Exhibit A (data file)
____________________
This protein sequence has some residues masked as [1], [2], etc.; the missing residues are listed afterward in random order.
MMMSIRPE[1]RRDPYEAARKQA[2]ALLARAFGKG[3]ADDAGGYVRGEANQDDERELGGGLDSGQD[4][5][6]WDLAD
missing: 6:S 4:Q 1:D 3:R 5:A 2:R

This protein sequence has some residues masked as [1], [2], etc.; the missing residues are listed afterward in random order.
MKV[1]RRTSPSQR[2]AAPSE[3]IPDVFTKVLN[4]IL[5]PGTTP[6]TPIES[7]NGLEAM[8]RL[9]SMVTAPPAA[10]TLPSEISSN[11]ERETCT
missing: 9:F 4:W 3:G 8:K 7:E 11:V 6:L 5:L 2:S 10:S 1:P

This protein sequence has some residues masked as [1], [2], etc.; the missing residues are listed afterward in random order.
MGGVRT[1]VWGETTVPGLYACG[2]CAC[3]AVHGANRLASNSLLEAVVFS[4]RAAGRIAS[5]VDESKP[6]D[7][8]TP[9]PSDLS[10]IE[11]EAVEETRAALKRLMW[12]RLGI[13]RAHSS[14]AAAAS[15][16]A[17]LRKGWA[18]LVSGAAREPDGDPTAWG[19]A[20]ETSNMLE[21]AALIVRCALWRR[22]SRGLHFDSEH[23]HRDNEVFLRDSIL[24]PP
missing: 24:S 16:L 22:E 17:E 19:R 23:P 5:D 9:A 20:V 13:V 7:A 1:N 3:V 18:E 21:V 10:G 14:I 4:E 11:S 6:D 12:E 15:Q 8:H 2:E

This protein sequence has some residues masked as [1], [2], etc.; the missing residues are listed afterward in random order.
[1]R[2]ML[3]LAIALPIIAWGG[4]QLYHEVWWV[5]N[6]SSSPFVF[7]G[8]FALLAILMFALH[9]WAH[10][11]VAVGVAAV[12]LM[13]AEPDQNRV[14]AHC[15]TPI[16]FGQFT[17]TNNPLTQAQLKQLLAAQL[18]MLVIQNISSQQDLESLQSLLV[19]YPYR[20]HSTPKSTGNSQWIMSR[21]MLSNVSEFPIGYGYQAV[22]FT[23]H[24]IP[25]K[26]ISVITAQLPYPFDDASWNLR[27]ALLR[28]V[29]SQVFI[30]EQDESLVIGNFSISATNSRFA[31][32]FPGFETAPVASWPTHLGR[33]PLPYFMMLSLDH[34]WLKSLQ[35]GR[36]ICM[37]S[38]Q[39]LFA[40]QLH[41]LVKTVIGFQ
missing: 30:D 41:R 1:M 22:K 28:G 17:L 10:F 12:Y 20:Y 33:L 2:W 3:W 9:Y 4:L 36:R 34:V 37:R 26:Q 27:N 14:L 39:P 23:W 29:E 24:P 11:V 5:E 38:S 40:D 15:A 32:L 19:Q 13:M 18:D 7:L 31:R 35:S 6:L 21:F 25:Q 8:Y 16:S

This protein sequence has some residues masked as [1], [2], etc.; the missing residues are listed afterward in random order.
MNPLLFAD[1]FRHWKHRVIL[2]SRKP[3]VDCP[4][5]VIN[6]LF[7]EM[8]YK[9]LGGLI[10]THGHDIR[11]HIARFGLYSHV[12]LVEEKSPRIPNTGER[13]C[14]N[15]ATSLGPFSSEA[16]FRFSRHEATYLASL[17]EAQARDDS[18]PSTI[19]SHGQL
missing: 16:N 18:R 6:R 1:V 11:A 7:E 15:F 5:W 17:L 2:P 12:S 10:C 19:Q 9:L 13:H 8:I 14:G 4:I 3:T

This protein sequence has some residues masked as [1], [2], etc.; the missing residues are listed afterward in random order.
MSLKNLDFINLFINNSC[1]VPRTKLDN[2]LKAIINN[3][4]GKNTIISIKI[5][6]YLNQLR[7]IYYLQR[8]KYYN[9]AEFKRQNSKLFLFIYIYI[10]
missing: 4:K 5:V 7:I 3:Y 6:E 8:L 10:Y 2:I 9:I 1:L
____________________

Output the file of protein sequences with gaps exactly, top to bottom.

This protein sequence has some residues masked as [1], [2], etc.; the missing residues are listed afterward in random order.
MMMSIRPE[1]RRDPYEAARKQA[2]ALLARAFGKG[3]ADDAGGYVRGEANQDDERELGGGLDSGQD[4][5][6]WDLAD
missing: 6:S 4:Q 1:D 3:R 5:A 2:R

This protein sequence has some residues masked as [1], [2], etc.; the missing residues are listed afterward in random order.
MKV[1]RRTSPSQR[2]AAPSE[3]IPDVFTKVLN[4]IL[5]PGTTP[6]TPIES[7]NGLEAM[8]RL[9]SMVTAPPAA[10]TLPSEISSN[11]ERETCT
missing: 9:F 4:W 3:G 8:K 7:E 11:V 6:L 5:L 2:S 10:S 1:P

This protein sequence has some residues masked as [1], [2], etc.; the missing residues are listed afterward in random order.
MGGVRT[1]VWGETTVPGLYACG[2]CAC[3]AVHGANRLASNSLLEAVVFS[4]RAAGRIAS[5]VDESKP[6]D[7][8]TP[9]PSDLS[10]IE[11]EAVEETRAALKRLMW[12]RLGI[13]RAHSS[14]AAAAS[15][16]A[17]LRKGWA[18]LVSGAAREPDGDPTAWG[19]A[20]ETSNMLE[21]AALIVRCALWRR[22]SRGLHFDSEH[23]HRDNEVFLRDSIL[24]PP
missing: 24:S 16:L 22:E 17:E 19:R 23:P 5:D 9:A 20:V 13:V 7:A 1:N 3:V 18:E 21:V 10:G 14:I 4:E 11:S 6:D 12:E 15:Q 8:H 2:E

This protein sequence has some residues masked as [1], [2], etc.; the missing residues are listed afterward in random order.
[1]R[2]ML[3]LAIALPIIAWGG[4]QLYHEVWWV[5]N[6]SSSPFVF[7]G[8]FALLAILMFALH[9]WAH[10][11]VAVGVAAV[12]LM[13]AEPDQNRV[14]AHC[15]TPI[16]FGQFT[17]TNNPLTQAQLKQLLAAQL[18]MLVIQNISSQQDLESLQSLLV[19]YPYR[20]HSTPKSTGNSQWIMSR[21]MLSNVSEFPIGYGYQAV[22]FT[23]H[24]IP[25]K[26]ISVITAQLPYPFDDASWNLR[27]ALLR[28]V[29]SQVFI[30]EQDESLVIGNFSISATNSRFA[31][32]FPGFETAPVASWPTHLGR[33]PLPYFMMLSLDH[34]WLKSLQ[35]GR[36]ICM[37]S[38]Q[39]LFA[40]QLH[41]LVKTVIGFQ
missing: 30:D 41:R 1:M 22:K 28:G 17:L 10:F 12:Y 20:Y 33:L 2:W 3:W 9:Y 4:L 36:R 34:V 37:R 26:Q 27:N 14:L 39:P 23:W 29:E 24:P 11:V 5:E 38:S 40:D 15:A 32:L 19:Q 13:M 18:D 7:L 31:R 35:S 6:L 21:F 25:Q 8:Y 16:S

This protein sequence has some residues masked as [1], [2], etc.; the missing residues are listed afterward in random order.
MNPLLFAD[1]FRHWKHRVIL[2]SRKP[3]VDCP[4][5]VIN[6]LF[7]EM[8]YK[9]LGGLI[10]THGHDIR[11]HIARFGLYSHV[12]LVEEKSPRIPNTGER[13]C[14]N[15]ATSLGPFSSEA[16]FRFSRHEATYLASL[17]EAQARDDS[18]PSTI[19]SHGQL
missing: 16:N 18:R 6:R 1:V 11:A 7:E 15:F 5:W 17:L 2:P 12:S 10:C 19:Q 9:L 13:H 8:I 14:G 4:I 3:T

This protein sequence has some residues masked as [1], [2], etc.; the missing residues are listed afterward in random order.
MSLKNLDFINLFINNSC[1]VPRTKLDN[2]LKAIINN[3][4]GKNTIISIKI[5][6]YLNQLR[7]IYYLQR[8]KYYN[9]AEFKRQNSKLFLFIYIYI[10]
missing: 4:K 5:V 7:I 3:Y 6:E 8:L 10:Y 2:I 9:I 1:L